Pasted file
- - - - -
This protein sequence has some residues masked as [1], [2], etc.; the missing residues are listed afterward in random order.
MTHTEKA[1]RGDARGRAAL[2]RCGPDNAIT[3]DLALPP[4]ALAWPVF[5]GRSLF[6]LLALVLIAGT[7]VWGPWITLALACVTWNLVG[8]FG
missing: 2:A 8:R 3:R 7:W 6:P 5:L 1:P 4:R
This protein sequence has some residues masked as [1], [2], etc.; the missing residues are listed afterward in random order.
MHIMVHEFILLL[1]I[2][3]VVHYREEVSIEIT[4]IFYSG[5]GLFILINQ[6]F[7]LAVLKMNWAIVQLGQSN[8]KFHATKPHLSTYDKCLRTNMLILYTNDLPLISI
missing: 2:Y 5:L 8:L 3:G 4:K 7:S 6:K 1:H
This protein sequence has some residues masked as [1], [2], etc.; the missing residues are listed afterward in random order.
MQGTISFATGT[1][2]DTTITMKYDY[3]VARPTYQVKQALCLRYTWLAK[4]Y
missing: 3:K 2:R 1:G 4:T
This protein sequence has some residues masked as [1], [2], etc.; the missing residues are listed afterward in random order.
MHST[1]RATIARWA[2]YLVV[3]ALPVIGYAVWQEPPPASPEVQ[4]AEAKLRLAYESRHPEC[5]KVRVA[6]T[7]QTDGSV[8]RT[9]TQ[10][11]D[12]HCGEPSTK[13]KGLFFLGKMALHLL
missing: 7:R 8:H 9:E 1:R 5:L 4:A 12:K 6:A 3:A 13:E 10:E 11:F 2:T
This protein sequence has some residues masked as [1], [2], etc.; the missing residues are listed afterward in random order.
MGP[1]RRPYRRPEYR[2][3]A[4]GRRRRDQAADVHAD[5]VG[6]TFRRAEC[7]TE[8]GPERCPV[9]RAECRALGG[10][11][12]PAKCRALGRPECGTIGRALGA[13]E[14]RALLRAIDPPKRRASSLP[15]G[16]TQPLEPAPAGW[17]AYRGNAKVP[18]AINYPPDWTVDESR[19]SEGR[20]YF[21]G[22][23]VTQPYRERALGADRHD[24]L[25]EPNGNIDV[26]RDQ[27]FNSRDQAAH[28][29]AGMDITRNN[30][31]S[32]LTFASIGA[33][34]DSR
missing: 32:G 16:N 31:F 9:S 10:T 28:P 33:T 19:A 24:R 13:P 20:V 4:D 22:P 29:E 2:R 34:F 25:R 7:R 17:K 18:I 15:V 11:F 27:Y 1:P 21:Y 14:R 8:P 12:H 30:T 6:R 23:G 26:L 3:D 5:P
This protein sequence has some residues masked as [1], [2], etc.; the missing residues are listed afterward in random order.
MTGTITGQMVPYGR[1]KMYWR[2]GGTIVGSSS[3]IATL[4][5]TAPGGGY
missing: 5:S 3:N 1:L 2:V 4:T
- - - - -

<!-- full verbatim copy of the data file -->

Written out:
This protein sequence has some residues masked as [1], [2], etc.; the missing residues are listed afterward in random order.
MTHTEKA[1]RGDARGRAAL[2]RCGPDNAIT[3]DLALPP[4]ALAWPVF[5]GRSLF[6]LLALVLIAGT[7]VWGPWITLALACVTWNLVG[8]FG
missing: 2:A 8:R 3:R 7:W 6:P 5:L 1:P 4:R
This protein sequence has some residues masked as [1], [2], etc.; the missing residues are listed afterward in random order.
MHIMVHEFILLL[1]I[2][3]VVHYREEVSIEIT[4]IFYSG[5]GLFILINQ[6]F[7]LAVLKMNWAIVQLGQSN[8]KFHATKPHLSTYDKCLRTNMLILYTNDLPLISI
missing: 2:Y 5:L 8:L 3:G 4:K 7:S 6:K 1:H
This protein sequence has some residues masked as [1], [2], etc.; the missing residues are listed afterward in random order.
MQGTISFATGT[1][2]DTTITMKYDY[3]VARPTYQVKQALCLRYTWLAK[4]Y
missing: 3:K 2:R 1:G 4:T
This protein sequence has some residues masked as [1], [2], etc.; the missing residues are listed afterward in random order.
MHST[1]RATIARWA[2]YLVV[3]ALPVIGYAVWQEPPPASPEVQ[4]AEAKLRLAYESRHPEC[5]KVRVA[6]T[7]QTDGSV[8]RT[9]TQ[10][11]D[12]HCGEPSTK[13]KGLFFLGKMALHLL
missing: 7:R 8:H 9:E 1:R 5:L 4:A 12:K 6:A 3:A 13:E 10:E 11:F 2:T
This protein sequence has some residues masked as [1], [2], etc.; the missing residues are listed afterward in random order.
MGP[1]RRPYRRPEYR[2][3]A[4]GRRRRDQAADVHAD[5]VG[6]TFRRAEC[7]TE[8]GPERCPV[9]RAECRALGG[10][11][12]PAKCRALGRPECGTIGRALGA[13]E[14]RALLRAIDPPKRRASSLP[15]G[16]TQPLEPAPAGW[17]AYRGNAKVP[18]AINYPPDWTVDESR[19]SEGR[20]YF[21]G[22][23]VTQPYRERALGADRHD[24]L[25]EPNGNIDV[26]RDQ[27]FNSRDQAAH[28][29]AGMDITRNN[30][31]S[32]LTFASIGA[33][34]DSR
missing: 32:G 16:N 31:F 9:S 10:T 28:P 33:T 19:A 24:R 13:P 20:V 4:D 22:P 29:E 2:R 34:F 25:R 7:R 17:K 18:I 15:V 11:F 27:Y 1:P 21:Y 14:R 8:P 12:H 30:T 6:R 23:G 26:L 3:D 5:P
This protein sequence has some residues masked as [1], [2], etc.; the missing residues are listed afterward in random order.
MTGTITGQMVPYGR[1]KMYWR[2]GGTIVGSSS[3]IATL[4][5]TAPGGGY
missing: 5:S 3:N 1:L 2:V 4:T